I do not really have the time (and desire) to investigate why pgsql driver is so hopelessly broken in ejabberd, but this link seems to suggest that due to some compatibility problems they use the older version of driver, which seems to have problems with null values.

I would suggest two things:

  • Contact ejabberd team regarding the pgsql driver version they use and its issues with null values.
  • Until then, switch to ODBC interface to your PostgreSQL database. If everything goes well it should just require having working ODBC support on your system and changing one line in ejabberd.cfg to switch from native pgsql driver settings to ODBC ones.

Thanks for your all your help

Thanks for your all your help and your time. It's good to know that I'm not going crazy.

I may have to use the native MySQL driver temporally until I can sort out the setup for ODBC on the test server. But this should get me moving again

Thanks again.


change_utc must not be null.

change_utc must not be null.

I had similar problems and

I had similar problems and had to increase the thread_stack parameter of mysql

Is this alive?

I would like to know if this module is still being developed? I'm going to use it in a production environment (didn't find any better solution) and it is important to know if it is still maintained and any chances for the improvements to come in future.
Also please give your opinion on scalability and performance of this solution.
Anyway thanks for a great module to a great jabber server!

... no, it's inorganic ;-)

NDL's picture

I would like to know if this module is still being developed?

As it’s currently almost feature-complete (except for the minor things mentioned in documentation) and I’m overall satisfied with its stability and performance - there’s basically nothing to be really “developed” there.

The only thing I’m still going to do when I have time is to synchronize it with the latest XEP-136 draft: after some discussion on XMPP standards list some of my suggestions were incorporated to XEP-136, so now I need to change implementation to reflect that.

Those things are more or less “internal details”, though, so unless you’re going to use it as “reference implementation” of XEP-136 - they shouldn’t really matter.

I’m going to use it in a production environment (didn’t find any better solution)

… well, a kind of controversial compliment, but thanks anyway

it is important to know if it is still maintained and any chances for the improvements to come in future.

I use this module for my personal needs, so it is likely to remain maintained in foreseeable future. I have no personal interest in making any improvements for “large-scale deployment”, though - at least if nobody sponsors this

Also please give your opinion on scalability and performance of this solution.

Both scalability and performance are mainly limited by RDBMS: for example, during auto-archiving there are lots of small SQL update statements executed, each one is a separate transaction, so RDBMS is better to handle it efficiently. Also note that ejabberd itself seems to be not that good at RDBMS handling: as far as I know even 2.x versions still do not reconnect to RDBMS if it’s disconnected for whatever reason.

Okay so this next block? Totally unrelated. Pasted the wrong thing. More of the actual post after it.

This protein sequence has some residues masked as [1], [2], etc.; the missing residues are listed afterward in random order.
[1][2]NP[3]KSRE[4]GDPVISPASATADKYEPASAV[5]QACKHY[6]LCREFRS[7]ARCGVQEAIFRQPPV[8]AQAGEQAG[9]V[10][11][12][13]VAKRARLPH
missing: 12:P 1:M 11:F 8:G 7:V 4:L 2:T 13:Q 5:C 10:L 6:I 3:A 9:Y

I use it successfully for personal needs with messages number in the database about 300,000 - 400,000 and CPU consumption being unnoticeable, but I have no numbers for other setups, sorry.

P.S.Взагалі кажучи, можна й українською, якщо Вам так зручніше

User sent messages aren't logged.

Thanks for putting together this mod. I'm using mod_archive_odbc, and I noticed on messages received by users are being logged. I've been digging around the code, and it seems like there's a long standing bug with ejabberd (there was a bug report about this in 2006 for mod_service_log) in that the user_send_packet event is not trigger attached event handlers. Have you figured out what's going wrong with this?


It looks like the event isn't

It looks like the event isn't triggered for mucs. And that's what I need to log without duplication.

Do you mean presence packets?

NDL's picture

Do you mean “normal” messages or presence packets? Looking at the link you’ve posted it seems the discussion is about presence, but you should note that XEP-139 doesn’t support presence logging, it’s designed only to log “normal” messages - you can extend it to perform presence logging also, but that extension would be incompartible with XEP-139 and thus will not be understood by other server implementations or clients.

As for the “normal” messages - the version available in SVN thus far worked OK for me for MUC messages logging, so if it doesn’t work for you - I will need the additional information to debug it, such as exact revision of mod_archive_odbc you use, information on your RDBMS configuration, exact version of ejabberd you use, preferrably - also ejabberd logs with debugging enabled in mod_archive_odbc.

For my purposes, I need to

For my purposes, I need to log information in the same way that mod_muc_log does it except to MySQL. Looking at the data in the tables for mod_archive_odbc, it looks like the message received event is not firing from ejabberd.

I needed to record presence changes and messages so I modified ejabberd's mod_muc_room.erl to dispatch new events and mod_archive_odbc to handle them. Everything's been working out fine so far. I haven't read XEP-139, so I don't know if my changes are compatible with the standard. Thanks for the reply.